At our yearly 1 week Zühlke web camp a couple of us took the opportunity to share experiences with branching and release techniques.
- Focus on Continuous Integration
- Every change that you have locally is a branch (a code version that is different than main)
- Every kind of branching delays Continuous Integration
- Only a healthy code base with a “green” Build + Automated Tests let you sleep like a baby at night.
Things to think about:
- How can you slice your work so that you can commit every 1 hour? (Incremental change)
- How can you get faster feedback from your Build Server?
- How can you do code reviews and keep quality high?
- Why do you need the 1 person code gate keeper that signs off all code?
This is what we found:
2 overall goals
- Get features to the user as fast as possible.
- Ensure our work is good (quality aka the “the thing right”) and good for the user (“the right thing”)
What is Continuous Integration?
“Continuous integration (CI) is the practice, in software engineering, of merging all developer working copies with a shared mainline several times a day.”
If you have shelve-sets (TFS), stashes (git), long lived (>1day) feature branches you are not doing Continuous Integration. You are delaying the Integration work which is waste and a potential risk. Even if you have a sophisticated build system that builds all branches and each distinct tree in a revision list, you still don’t know if all integrates well.
Why Continuous Integration?
Are all our changes healthy? Is our main line healthy? Could we release the code on main line just now to Production? Why not?
We want get fast feedback about our code base.
In an agile context we are very keen on feedback and implement lots of feedback loops. One of those feedback loops is the Build Server feedback as illustrated on Use Continuous Delivery to build the right thing.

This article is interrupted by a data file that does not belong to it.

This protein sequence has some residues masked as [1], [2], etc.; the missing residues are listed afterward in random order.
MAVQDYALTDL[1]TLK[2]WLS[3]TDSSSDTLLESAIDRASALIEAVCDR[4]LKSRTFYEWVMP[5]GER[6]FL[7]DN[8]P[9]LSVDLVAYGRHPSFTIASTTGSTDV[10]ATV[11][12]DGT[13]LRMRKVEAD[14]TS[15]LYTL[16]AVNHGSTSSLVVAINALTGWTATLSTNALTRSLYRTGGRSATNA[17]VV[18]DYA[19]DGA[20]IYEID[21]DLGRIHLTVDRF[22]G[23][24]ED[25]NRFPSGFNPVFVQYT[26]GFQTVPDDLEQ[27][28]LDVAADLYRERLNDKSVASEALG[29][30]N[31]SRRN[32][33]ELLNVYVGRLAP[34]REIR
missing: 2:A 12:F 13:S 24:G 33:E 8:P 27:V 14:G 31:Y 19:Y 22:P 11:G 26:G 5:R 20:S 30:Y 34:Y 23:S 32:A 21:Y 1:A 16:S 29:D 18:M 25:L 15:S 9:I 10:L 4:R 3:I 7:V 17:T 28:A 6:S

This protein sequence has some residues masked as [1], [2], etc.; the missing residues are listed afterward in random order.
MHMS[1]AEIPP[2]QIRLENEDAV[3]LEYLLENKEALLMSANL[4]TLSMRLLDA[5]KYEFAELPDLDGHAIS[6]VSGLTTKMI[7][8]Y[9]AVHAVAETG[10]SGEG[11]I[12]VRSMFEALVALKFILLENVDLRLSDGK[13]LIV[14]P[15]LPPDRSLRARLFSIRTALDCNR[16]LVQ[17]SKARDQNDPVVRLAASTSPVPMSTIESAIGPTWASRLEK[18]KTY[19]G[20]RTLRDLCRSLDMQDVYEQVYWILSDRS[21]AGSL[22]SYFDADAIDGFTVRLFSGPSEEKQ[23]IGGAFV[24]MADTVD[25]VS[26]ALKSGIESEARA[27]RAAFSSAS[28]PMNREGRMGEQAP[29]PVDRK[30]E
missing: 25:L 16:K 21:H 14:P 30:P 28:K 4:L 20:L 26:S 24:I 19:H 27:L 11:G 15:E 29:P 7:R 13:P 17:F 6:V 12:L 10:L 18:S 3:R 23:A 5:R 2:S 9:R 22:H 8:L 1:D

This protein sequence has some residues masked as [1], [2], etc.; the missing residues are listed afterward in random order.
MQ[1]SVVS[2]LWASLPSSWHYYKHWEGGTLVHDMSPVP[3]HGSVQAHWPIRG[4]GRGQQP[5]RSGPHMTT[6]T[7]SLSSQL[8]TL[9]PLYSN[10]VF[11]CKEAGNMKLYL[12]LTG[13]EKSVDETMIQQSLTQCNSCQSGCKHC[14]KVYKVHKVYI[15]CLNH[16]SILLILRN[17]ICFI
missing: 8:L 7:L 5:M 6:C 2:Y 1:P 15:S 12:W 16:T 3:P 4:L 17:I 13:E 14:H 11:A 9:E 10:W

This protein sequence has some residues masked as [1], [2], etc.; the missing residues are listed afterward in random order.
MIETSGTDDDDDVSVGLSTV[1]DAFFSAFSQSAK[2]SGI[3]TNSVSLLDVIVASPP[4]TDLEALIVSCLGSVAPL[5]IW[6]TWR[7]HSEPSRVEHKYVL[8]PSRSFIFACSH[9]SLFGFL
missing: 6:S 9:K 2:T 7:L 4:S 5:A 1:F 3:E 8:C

What techniques for branching exist?
Note: Every change that you make on your local machine is in fact already a branch. That change needs to be merged (commit&push, check-in in TFS terms) back to main
- Release Branch: A code version that is released to an environment has its own branch.
Do you create this branch on release time? Or later if you need a bug fix for that environment?
I prefer the latter since you create unneeded complexity in your code base (waste).
- “Spike” Branch: A code version that you potentially throw away or just want to share with another smaller group of developers.
- Feature Branch: A code version where your work on a feature is isolated from others.
Some more are documented here https://www.atlassian.com/git/tutorials/comparing-workflows/gitflow-workflow
What does it depend upon which technique you use?
- Team size
- Available Tooling + Team Skill level
- Release procedure
- Software Architecture (Web, SmartClient, MobileApp)
What are reasons that you don’t have 1 main branch?
Other interesting branching and releasing models
Branch by Abstraction
“anything in the master branch is always deployable”
Other interesting techniques
- „Feature Toggling” http://martinfowler.com/bliki/FeatureToggle.html
- “Canary Releases” http://martinfowler.com/bliki/CanaryRelease.html
- "Dark Launching" https://www.facebook.com/note.php?note_id=96390263919
In my experience “Feature Toggles” can lead to similar problems as lots of branches:
- What is on and off on this environment / server?
- Does Feature X work in conjunction with Y?
But some advantages I found:
- Testing gets easier
- Either something is stable (no toggle) or not (toggle)
- No build needed for special patches
- Feature not working OK in Production? Turn it off
How many FeatureToggles do you have in your system?
Do you remove them consistently once they are “done”?